That magic email from Farnell came on Saturday, my Raspberry Pi is in the post!
So, what am I going to do with it?
Like loads of other geeks I expect I'll plug it into my telly, connect it to my router and use it as a web terminal and media centre with geek bragging rights. There it'll sit for however many years it takes until I get a new telly or a Raspberry Pi 2, unseen and uncomplaining. But rather wasted, don't you think.
Somewhere, the Flying Spaghetti Monster has just killed a kitten.
So what do I really want it to do? I will have a very small and moderately powerful computer - insanely powerful by the standards of a few years ago - that uses negligible electrical power and can be left on all the time. I'm still going to plug it into my router and telly, but to make it earn its keep I'm going to have it run my keyword analysis tool.
Events have moved on a little since my blog post describing the tool, but the principle is still the same. I take new posts every day from a big list of RSS feeds and process them for keyword phrases which I store in a database. I can then extract frequencies and collocates over time, which gives me a picture of the interrelationship between the language and terms in the news over any given period. It not only fulfils my original aim of having a tool that would generate keywords and phrases for previously unseen search terms, but also allows any newsworthy subject to be examined in a way that is not possible by any other means.
The original tool runs in PHP on my Windows laptop. Its MySQL database is pushed well beyond its limit, and I have been working on a version that uses a large directory tree of precomputed JSON files instead. It's an approach I've since also used in my work, relying on the principle that disk space is cheap and quick while complex joins on monster MySQL databases are expensive and slow.
I could of course compile PHP for my Pi. It's probably already available precompiled anyway. But the Pi's a Python platform (Try saying that after five pints of real cider!) and that offers me a unique opportunity. My PHP code does the job, but it relies on my own language processing libraries which I built myself as a search engine specialist. I'm not a computational linguist so I'd be the first to say that they aren't as good as they could be.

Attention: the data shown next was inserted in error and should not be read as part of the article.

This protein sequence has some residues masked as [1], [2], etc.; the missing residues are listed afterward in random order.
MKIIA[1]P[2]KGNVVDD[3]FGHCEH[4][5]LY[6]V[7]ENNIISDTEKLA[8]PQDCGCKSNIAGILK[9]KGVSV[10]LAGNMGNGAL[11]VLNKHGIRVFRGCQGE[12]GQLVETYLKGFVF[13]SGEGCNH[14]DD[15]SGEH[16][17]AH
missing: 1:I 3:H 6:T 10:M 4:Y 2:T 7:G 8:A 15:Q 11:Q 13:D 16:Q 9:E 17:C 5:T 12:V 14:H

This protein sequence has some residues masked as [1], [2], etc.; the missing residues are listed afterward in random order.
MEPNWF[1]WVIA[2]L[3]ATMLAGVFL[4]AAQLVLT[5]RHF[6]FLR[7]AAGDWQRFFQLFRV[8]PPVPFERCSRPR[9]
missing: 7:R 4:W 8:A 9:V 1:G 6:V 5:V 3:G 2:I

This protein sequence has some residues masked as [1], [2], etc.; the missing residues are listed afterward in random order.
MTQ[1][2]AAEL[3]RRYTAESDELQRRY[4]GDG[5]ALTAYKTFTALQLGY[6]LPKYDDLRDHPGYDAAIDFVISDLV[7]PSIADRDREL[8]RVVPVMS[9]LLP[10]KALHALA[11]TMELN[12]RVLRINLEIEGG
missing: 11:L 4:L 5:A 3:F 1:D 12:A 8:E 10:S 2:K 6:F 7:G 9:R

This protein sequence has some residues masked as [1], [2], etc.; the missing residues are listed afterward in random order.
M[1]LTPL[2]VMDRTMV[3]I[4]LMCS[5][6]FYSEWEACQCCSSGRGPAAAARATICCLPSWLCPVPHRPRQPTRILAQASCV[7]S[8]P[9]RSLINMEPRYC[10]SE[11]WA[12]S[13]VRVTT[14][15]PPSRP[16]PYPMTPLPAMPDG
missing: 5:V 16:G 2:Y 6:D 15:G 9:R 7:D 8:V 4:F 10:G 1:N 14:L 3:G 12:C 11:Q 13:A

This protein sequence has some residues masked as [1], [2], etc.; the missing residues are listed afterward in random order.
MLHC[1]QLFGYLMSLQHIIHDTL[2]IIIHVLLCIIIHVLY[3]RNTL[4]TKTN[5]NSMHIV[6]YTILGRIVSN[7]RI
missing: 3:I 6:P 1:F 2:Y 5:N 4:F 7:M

Python has the incredibly useful Natural Language Toolkit libraries which allow me to do so much more with my source texts, and so much more quickly than my PHP code. So my first effort with my Pi will be to port my keyword tool to Python, using the NLTK instead of my own library. The Pi will still sit behind my telly and be used for the occasional bit of web surfing, but for the rest of the time it'll be crunching keywords and giving me lots of lovely language data that I can work with in real time rather than with enough time to make a cup of tea every time I make a MySQL query.
In a way I'm not taking advantage of everything the Pi can do. Almost any internet connected computer could do this job, I'm only using a Pi because it's cheap and low power, and I've lusted for one ever since I read their early press releases. Other people will use the Pi's hardware capabilities to do much more eye-catching things. But my Pi, quietly crunching words all day and night behind my telly, will still be earning its keep. It will allow me to learn new things and since its data is likely to end up in some of my work stuff it may even in its own small way make a contribution to the wider understanding of language.
So that's what I'll be doing with my Pi, what'll you be doing with yours?